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1 Introduction to (Formal ) Logic (via, and also to, AI ) Spring 19, M R 12–1:50 DCC308 Selmer Bringsjord Rensselaer AI & Reasoning (RAIR) Lab Department of Cognitive Science Department of Computer Science Lally School of Management Rensselaer Polytechnic Institute (RPI) Troy NY 12180 USA Office Hours: M R 345–5 CA 3rd flr; & by appointment (518) 276-6472 [email protected] version 0407192130NY Contents 1 1 General Orientation 2 2 Assistance to Bringsjord 2 3 Prerequisites 2 4 Textbook/Courseware 5 Schedule 3 5.1 Why Study Logic?; Its History (I) . . . . . . . . . . . . . . . . . . . . . . . . . . . . . . . . . . . . . . 4 5.2 Propositional Calculus ( L ) & pc “Pure” Predicate Calculus ( L 4 ) (II) . . . . . . . . . . . . . . . . . . . . . . . . . . . . . . . . . . . . . 0 5.3 First-Order Logic (FOL = L ); 1 Glimpse of SOL = 5 , TOL = L L (III) . . . . . . . . . . . . . . . . . . . . . . . . . . . . . . . . . . . 2 3 5.4 Theories (= Axiom Systems) (IV) . . . . . . . . . . . . . . . . . . . . . . . . . . . . . . . . . . . . . . 5 5.5 Deontic Logic and Killer Robots (V) . . . . . . . . . . . . . . . . . . . . . . . . . . . . . . . . . . . . . 5 5.6 Beginning Heterogenous Logic & Beginning ductive Logic (BIL): Glimpses (VI) . . . . . . . . . . . 5 In 5.7 G ̈odel (VII) . . . . . . . . . . . . . . . . . . . . . . . . . . . . . . . . . . . . . . . . . . . . . . . . . . . 6 6 Grading 7 7 Some Learning Outcomes 7 8 Academic Honesty 7 References 8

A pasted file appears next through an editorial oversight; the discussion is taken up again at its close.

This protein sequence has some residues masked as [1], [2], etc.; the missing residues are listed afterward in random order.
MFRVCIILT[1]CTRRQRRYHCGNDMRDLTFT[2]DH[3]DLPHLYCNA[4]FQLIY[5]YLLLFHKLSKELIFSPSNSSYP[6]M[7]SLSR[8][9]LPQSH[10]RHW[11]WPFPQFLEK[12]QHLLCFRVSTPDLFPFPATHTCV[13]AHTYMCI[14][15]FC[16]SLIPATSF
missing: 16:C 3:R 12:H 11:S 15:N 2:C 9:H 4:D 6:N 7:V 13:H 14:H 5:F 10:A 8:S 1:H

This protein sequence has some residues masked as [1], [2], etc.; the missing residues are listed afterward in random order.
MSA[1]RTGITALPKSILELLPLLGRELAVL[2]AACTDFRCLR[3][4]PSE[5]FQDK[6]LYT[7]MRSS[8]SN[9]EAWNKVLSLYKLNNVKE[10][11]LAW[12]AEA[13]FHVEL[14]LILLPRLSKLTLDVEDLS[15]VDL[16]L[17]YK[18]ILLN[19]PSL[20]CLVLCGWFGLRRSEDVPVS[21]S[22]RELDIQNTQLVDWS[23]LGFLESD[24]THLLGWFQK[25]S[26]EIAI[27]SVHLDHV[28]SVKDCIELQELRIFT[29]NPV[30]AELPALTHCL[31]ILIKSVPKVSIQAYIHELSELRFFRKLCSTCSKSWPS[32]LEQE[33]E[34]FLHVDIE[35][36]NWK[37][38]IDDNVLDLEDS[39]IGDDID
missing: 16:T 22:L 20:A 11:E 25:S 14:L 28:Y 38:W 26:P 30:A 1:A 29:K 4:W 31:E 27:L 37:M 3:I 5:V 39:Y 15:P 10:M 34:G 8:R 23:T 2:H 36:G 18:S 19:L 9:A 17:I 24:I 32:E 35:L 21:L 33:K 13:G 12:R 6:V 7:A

2 1 General Orientation 1 tm This course is an accelerated, advanced introduction, within the LAMA to deductive paradigm, in ductive and heterogeneous formal logic (with at least some brief but informative pointers to both 2 The phrase we use to describe what the student is principally introduced to in formal logic). beginning deductive logic, advanced (BDLA). AI plays a significant role in advancing this class is: learning in the class; and the class includes an introduction to logicist aspects of AI and computer programming. After this class, the student can proceed to the intermediate level in formal deductive logic, and — with a deeper understanding and better prepared to flourish — to various areas within , which are all based on formal logic. The formal sciences include e.g. theoretical formal sciences the computer science (e.g., computability theory, complexity theory, rigorous coverage of programming and programming languages), mathematics in its traditional branches (analysis, topology, algebra, etc), decision theory, game theory, set theory, probability theory, mathematical statistics, etc. (and of course formal logic itself). tm paradigm.” What is that? This question will be We have referred above to “the LAMA tm answered in more detail later, but we do say here that while the LAMA paradigm is based upon a number of pedagogical principles, first and foremost among them is what can be labelled the 3 Driving Dictum: If you can’t prove it, you don’t get it. Turning back to the nature of formal logic, it can accurately be said that it’s the science and 4 engineering of reasoning, but even this supremely general slogan fails to convey the flexibility and enormity of the field. For example, all of classical mathematics can be deductively derived from a small set of formulae (e.g., ZFC set theory, which you’ll be hearing more about, and indeed tm experimenting with in the HyperSlate system) expressed in the formal logic known as ‘first-order logic’ (= FOL = L be hearing more about), and, as we shall see and discuss , which you’ll also 1 1 tm ’ is an acronym for ‘Logic: A Modern Approach,” and is pronounced to rhyme with ‘llama’ in contem- ‘LAMA Lama glama , and has in fact porary English, the name of the exotic and sure-footed camelid whose binomial name is been referred to in the past by the single-l ‘lama.’ 2 Sometimes ‘symbolic’ is used in place of ‘formal,’ but that’s a bad practice, since — as students in this class pictorial will soon see — formal logic includes the representation of and systematic reasoning over information, and such information is decidedly not symbolic. For a discussion of the stark difference between the pictorial vs. the symbolic, and presentation of a formal logic that enables representation of and reasoning over both, see (Arkoudas & Bringsjord 2009), which directly informs Chapter 8 of our textbook. 3 It’s profitable to ponder a variant of this dictum, applicable in venues [e.g. legal hearings, courtrooms, reports by analysts in various domains that are not exclusively formal (e.g. fundamental investing, intelligence, etc.)] in which reasoning is not only deductive, but inductive, viz. “If you can’t show by explicit argument that it’s likelihood reaches a sufficient level, you don’t get it.” 4 Warning: Increasingly, the term ‘reasoning’ is used by some who don’t really do anything related to reasoning, as traditionally understood, to nonetheless label what they do. Fortunately, it’s easy to verify that some reasoning is that which is covered by formal logic: If the reasoning is explicit, links declarative statements or declarative formulae together via explicit, abstract reasoning schemata or rules of inference (giving rise to at least explicit arguments, and often proofs), is surveyable and inspectable, and ultimately machine-checkable, then the reasoning in question is what formal logic is the science and engineering of . In order to characterize in formal logic, one can remove from the previous sentence the requirements that the links must conform to explicit reasoning schemata or rules of inference, and machine-checkability. It follows that so-called informal logic would revolve around arguments, but not proofs. An excellent overview of informal logic, which will be completely ignored in this class and its LAMA-BDLA textbook, is provided in “Informal Logic” in the Stanford Encyclopedia of Philosophy. In this article, it’s made clear that, yes, informal logic concentrates on the nature and uses of argument. 1